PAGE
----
For many, “Thessalonica” is just a strange name heard in church. Scholar William Barclay knew the city was crucial for sharing news of Jesus: “Thessalonica’s supreme importance lay in this—it straddled the Via Egnatia…. Its main street was part of the very road which linked Rome with the East…. If Christianity was settled there, it was bound to spread East along the Egnatian Road until all Asia was conquered and West until it stormed even the city of Rome. The coming of Christianity to Thessalonica was crucial in making it into a world religion.” * Paul used his grasp of the Hebrew scriptures and his speaking skill to win his Thessalonian hearers to faith in Jesus as “the Christ.”

  • Scholar N. T. Wright said Paul didn’t just use a few Scriptural proof texts. “It was a matter of …the whole sweep of the narrative, the story of Israel going into the dark tunnel of slavery in Egypt only to be rescued at the Passover, of David fleeing from Absalom only to be reinstalled after the great victory, of Jerusalem destroyed and the nation carried away captive to Babylon, only to be brought back and rebuilt after a tribulation everyone had thought would be final…in other words, of a story whose main themes were all about suffering and vindication, disaster and reversal, death and resurrection.” ** Paul said Jesus, crucified and risen, embodied all of God’s saving action. In what ways has Christ’s power brought “reversal” and hope into your life?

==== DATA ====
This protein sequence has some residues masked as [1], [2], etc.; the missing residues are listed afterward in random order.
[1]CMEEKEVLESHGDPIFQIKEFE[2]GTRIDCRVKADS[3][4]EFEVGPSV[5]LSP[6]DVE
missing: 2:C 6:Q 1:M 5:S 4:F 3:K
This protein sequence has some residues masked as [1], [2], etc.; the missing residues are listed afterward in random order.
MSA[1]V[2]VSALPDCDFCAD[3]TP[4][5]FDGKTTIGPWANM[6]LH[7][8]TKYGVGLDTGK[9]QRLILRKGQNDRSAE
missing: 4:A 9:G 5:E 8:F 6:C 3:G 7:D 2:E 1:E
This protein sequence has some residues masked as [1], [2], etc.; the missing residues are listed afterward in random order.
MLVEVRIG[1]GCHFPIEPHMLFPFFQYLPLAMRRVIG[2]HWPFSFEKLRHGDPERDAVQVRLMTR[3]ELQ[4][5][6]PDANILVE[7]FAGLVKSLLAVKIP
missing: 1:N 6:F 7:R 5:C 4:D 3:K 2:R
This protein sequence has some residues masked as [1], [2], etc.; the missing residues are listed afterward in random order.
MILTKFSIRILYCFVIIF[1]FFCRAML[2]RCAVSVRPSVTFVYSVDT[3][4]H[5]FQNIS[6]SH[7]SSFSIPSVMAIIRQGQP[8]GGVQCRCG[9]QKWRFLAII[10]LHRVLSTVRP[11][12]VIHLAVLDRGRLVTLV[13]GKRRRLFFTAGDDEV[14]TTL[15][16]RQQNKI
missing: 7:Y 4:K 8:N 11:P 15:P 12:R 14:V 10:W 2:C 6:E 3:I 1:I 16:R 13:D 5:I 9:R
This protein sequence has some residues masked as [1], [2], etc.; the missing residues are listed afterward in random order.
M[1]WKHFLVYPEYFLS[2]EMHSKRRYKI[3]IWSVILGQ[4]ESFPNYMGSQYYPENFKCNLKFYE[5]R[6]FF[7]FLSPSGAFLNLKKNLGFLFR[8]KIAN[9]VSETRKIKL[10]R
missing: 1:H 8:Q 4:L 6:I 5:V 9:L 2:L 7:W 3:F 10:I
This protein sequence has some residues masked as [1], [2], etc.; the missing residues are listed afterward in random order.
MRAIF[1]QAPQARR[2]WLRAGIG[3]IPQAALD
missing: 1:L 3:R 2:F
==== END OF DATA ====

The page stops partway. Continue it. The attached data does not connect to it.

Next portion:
Gracious God, your great redemptive story reached its central turning point in Jesus. When that story took root in Thessalonica, it was on its way to my life. Thank you for that. Help me to find ways to pass it along. Amen.

* William Barclay, The Letters to the Philippians, Colossians and Thessalonians (Revised Edition). Louisville: Westminster John Knox Press, 1975, p. 181.

** Wright, N.T. Acts for Everyone, Part Two: Chapters 13-18 (The New Testament for Everyone) . Westminster John Knox Press. Kindle Edition.

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Ginny Howell

Ginny Howell

Ginny Howell serves on the Resurrection staff in Guest Connections. She is mom to three adult daughters and g-momma to one sweet little grandson, Hezakiah.